The COVID-19 Catalyst And The Need for Leaders Who Can Reframe Healthcare

On the next monthly #HITMC Chat, we are very excited to have a special guest – the amazing speaker and podcast host, Dr. Zeev Neuwirth @ZeevNeuwirth. His book Reframing Healthcare – A Roadmap for Creating Disruptive Change is excellent, especially for marketers who will recognize many of the concepts he puts forward.

Please join the next #HITMC Chat – Tuesday April 14th at noon ET (9am PT or for your local time click here). Hope to see you!

Article by Dr. Zeev Neuwirth

They say that necessity is the mother of all invention. I think our current collective COVID-19 experience underscores this point in spades. The COVID-19 pandemic has created more disruption and change in healthcare in the past few months than we have experienced in the past few years.

Many have referred to this as a ‘force-function’. I refer to it as the ‘COVID-19 Catalyst’ effect. Some of the effect is a direct result of the pandemic and some of it is an indirect result – stemming from the precautions such as social distancing and lockdowns. We’ve seen dramatic shifts – literally overnight – in the adoption of telehealth and virtual care platforms. We’ve seen dramatic shifts – literally overnight – in regulatory changes around clinical payment and clinical licensure. We’ve seen dramatic shifts – literally overnight – in the ramp up and redeployment of resources.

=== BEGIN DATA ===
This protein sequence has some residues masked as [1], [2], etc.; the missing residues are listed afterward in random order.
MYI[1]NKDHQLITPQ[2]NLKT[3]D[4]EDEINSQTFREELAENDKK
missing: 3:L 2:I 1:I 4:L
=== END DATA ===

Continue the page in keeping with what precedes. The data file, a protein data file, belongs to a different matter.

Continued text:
While the intense initial focus is on testing and treatment – and preparing for the surge of the pandemic, there also exists a need to prepare for the second, third and fourth waves – some of which will not be infectious. For example – in-person visits have been, for the most part, cancelled as practices convert to virtual/telephonic visits – and for good reason.  Individuals (patients) entering into medical offices, exam rooms, emergency departments and hospitals will more rapidly and extensively spread the pandemic. So, the cancelling of in-person medical visits and the cancelling of elective surgeries is critically important in reducing the surge. Another reason for cancelling in-person visits and elective procedures is that patients with any chronic illness are particularly susceptible and vulnerable to the SAR-COR-2 virus. The emerging data is demonstrating the risk of hospitalization, artificial ventilation and death is much higher in individuals who have a pre-existing chronic medical condition.

But – as a result of that, patients with chronic illness are having their visits postponed, and many are falling in between the cracks. These are the folks that are most vulnerable to the social distancing and lockdowns. They are the ones who may not be able to get out of their homes to go shopping for food and supplies, or to pick up their medications. And truth be told, these are the segments that are again, most vulnerable to becoming infected by being in public places such as grocery stores and pharmacies. So – we’re in a bit of a perfect storm when it comes to patients with chronic disease, as well as for those who are socio-economically vulnerable.

So – there is a need to be thinking about the 2nd, 3rd and 4th wave impacts of the pandemic. To prepare and hopefully mitigate these following waves of the pandemic tsunami.

There is also a need to learn the lessons – and quickly. There are ‘silver-lining’ lessons to be gleaned by this experience. We need to be reflective and learn these lessons, so we can begin to understand which innovations we should continue and build upon, and which we should abandon and sunset. We’re seeing innovations being deployed that enhance convenience and lower costs We’re seeing innovations that leverage technology to increase access and connectivity with patients. We’re seeing innovations that are creating and enhancing patient engagement and enablement.